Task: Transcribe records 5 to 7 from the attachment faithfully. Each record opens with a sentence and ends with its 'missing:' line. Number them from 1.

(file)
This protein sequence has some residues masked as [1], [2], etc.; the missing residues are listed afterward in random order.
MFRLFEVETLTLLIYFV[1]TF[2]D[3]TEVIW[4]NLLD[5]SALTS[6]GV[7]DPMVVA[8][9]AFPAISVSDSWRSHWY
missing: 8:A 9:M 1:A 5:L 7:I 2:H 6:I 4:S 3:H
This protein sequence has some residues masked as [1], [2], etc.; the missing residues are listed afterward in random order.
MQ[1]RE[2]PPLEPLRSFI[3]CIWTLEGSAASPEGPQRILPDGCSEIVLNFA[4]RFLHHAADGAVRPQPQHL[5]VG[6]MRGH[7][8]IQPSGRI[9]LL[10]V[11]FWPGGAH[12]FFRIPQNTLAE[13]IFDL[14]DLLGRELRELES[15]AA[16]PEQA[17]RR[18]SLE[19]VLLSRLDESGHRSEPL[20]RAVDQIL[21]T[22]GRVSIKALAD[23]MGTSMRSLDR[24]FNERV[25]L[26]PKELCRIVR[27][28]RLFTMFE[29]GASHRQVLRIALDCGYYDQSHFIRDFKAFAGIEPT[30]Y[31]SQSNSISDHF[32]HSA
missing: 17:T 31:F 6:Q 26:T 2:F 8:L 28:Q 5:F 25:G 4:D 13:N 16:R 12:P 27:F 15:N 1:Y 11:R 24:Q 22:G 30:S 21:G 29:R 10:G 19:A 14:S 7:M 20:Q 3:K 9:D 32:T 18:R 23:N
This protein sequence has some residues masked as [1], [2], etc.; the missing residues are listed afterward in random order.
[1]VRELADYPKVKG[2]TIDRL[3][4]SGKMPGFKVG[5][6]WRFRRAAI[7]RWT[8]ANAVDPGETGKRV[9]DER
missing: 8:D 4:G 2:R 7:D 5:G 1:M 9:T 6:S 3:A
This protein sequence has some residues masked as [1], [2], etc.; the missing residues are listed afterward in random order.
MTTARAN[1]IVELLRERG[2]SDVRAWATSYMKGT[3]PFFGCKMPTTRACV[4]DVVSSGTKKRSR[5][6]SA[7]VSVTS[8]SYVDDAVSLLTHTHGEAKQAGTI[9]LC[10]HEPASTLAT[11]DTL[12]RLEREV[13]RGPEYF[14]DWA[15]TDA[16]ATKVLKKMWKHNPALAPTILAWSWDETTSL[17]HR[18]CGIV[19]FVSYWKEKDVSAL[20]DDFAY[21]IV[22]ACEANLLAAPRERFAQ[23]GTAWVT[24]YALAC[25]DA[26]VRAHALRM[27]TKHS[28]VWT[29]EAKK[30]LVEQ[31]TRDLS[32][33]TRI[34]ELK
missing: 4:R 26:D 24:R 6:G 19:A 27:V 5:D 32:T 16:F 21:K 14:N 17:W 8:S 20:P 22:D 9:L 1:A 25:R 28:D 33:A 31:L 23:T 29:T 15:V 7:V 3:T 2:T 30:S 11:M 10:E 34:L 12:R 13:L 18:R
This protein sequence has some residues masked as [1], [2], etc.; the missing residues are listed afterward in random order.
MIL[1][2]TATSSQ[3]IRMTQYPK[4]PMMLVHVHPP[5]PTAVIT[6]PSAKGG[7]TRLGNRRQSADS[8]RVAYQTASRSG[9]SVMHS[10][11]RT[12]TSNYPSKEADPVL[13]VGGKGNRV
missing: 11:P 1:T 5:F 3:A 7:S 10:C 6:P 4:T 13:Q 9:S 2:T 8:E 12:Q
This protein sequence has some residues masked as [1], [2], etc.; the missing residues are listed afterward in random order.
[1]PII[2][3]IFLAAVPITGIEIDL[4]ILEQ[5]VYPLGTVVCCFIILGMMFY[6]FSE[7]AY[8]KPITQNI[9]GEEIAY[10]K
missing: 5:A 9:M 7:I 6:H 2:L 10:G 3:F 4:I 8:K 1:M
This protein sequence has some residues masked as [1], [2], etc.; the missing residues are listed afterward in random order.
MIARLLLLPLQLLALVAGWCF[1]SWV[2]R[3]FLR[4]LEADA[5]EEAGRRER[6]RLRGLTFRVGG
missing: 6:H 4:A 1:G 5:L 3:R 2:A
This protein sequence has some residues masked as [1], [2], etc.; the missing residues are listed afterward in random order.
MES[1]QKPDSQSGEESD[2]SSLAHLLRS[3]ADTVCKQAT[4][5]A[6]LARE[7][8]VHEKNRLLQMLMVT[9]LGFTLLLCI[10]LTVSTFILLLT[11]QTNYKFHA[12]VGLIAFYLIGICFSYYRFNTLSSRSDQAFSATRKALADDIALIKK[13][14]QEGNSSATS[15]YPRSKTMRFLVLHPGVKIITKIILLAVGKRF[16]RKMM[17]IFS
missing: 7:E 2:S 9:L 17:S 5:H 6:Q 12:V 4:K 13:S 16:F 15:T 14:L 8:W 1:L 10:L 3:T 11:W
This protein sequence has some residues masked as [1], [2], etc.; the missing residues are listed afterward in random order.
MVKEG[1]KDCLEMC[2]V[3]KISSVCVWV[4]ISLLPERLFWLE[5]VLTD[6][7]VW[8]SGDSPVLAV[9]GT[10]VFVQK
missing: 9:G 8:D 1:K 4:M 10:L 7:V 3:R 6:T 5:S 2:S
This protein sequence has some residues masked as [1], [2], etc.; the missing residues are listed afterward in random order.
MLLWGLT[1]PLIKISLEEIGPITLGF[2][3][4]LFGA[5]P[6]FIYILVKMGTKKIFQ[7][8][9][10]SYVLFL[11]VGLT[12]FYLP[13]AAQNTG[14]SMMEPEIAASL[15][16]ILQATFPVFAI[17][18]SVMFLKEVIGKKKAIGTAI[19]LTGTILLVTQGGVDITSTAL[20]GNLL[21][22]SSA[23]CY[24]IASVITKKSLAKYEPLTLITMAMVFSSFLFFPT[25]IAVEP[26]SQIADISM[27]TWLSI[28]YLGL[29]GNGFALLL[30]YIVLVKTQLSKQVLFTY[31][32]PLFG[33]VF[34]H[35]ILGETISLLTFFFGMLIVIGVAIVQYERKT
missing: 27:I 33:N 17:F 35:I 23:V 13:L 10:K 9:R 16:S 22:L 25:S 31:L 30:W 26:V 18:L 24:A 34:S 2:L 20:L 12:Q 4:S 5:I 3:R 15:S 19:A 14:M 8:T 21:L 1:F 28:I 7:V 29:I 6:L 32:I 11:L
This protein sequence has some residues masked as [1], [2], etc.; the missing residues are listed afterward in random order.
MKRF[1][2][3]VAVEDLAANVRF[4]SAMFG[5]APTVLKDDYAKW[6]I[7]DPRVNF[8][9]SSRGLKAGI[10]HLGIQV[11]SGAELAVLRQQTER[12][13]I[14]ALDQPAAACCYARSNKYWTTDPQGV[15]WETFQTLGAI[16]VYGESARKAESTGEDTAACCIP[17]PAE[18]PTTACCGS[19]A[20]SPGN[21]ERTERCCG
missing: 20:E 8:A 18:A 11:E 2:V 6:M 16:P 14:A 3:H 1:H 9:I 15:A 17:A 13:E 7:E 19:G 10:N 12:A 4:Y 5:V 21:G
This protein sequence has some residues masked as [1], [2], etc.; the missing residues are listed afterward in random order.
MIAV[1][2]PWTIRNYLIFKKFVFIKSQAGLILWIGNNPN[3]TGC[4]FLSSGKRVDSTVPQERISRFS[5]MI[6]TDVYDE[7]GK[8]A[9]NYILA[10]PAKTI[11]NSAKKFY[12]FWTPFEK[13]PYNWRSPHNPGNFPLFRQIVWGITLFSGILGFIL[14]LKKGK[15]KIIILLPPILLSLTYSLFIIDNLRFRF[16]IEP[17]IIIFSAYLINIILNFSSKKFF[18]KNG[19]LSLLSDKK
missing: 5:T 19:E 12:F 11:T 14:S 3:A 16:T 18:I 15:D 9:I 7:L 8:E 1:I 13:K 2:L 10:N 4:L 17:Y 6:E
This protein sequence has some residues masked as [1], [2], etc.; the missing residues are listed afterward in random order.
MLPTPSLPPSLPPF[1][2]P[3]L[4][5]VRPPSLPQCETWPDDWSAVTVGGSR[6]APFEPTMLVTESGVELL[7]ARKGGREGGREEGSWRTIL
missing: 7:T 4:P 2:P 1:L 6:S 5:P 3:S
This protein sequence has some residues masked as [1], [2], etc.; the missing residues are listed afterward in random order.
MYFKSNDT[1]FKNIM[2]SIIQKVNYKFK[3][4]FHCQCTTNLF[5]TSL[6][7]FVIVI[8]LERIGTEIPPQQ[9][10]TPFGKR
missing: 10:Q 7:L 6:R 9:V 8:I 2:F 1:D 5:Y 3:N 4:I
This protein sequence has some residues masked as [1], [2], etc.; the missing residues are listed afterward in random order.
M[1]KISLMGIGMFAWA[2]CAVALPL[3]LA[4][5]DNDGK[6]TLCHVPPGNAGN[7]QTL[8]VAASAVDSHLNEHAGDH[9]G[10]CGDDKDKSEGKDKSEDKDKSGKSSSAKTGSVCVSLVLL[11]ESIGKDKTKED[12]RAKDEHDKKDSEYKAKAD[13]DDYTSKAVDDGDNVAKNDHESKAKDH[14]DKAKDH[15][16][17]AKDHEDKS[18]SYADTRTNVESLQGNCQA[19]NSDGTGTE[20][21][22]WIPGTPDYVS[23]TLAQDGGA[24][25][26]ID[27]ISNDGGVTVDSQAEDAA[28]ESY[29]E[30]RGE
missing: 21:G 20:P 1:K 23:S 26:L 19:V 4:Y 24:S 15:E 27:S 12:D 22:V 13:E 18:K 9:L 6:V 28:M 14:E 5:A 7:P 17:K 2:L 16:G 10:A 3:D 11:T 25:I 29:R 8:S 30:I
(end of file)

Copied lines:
This protein sequence has some residues masked as [1], [2], etc.; the missing residues are listed afterward in random order.
MIL[1][2]TATSSQ[3]IRMTQYPK[4]PMMLVHVHPP[5]PTAVIT[6]PSAKGG[7]TRLGNRRQSADS[8]RVAYQTASRSG[9]SVMHS[10][11]RT[12]TSNYPSKEADPVL[13]VGGKGNRV
missing: 11:P 1:T 5:F 3:A 7:S 10:C 6:P 4:T 13:Q 9:S 2:T 8:E 12:Q
This protein sequence has some residues masked as [1], [2], etc.; the missing residues are listed afterward in random order.
[1]PII[2][3]IFLAAVPITGIEIDL[4]ILEQ[5]VYPLGTVVCCFIILGMMFY[6]FSE[7]AY[8]KPITQNI[9]GEEIAY[10]K
missing: 5:A 9:M 7:I 6:H 2:L 10:G 3:F 4:I 8:K 1:M
This protein sequence has some residues masked as [1], [2], etc.; the missing residues are listed afterward in random order.
MIARLLLLPLQLLALVAGWCF[1]SWV[2]R[3]FLR[4]LEADA[5]EEAGRRER[6]RLRGLTFRVGG
missing: 6:H 4:A 1:G 5:L 3:R 2:A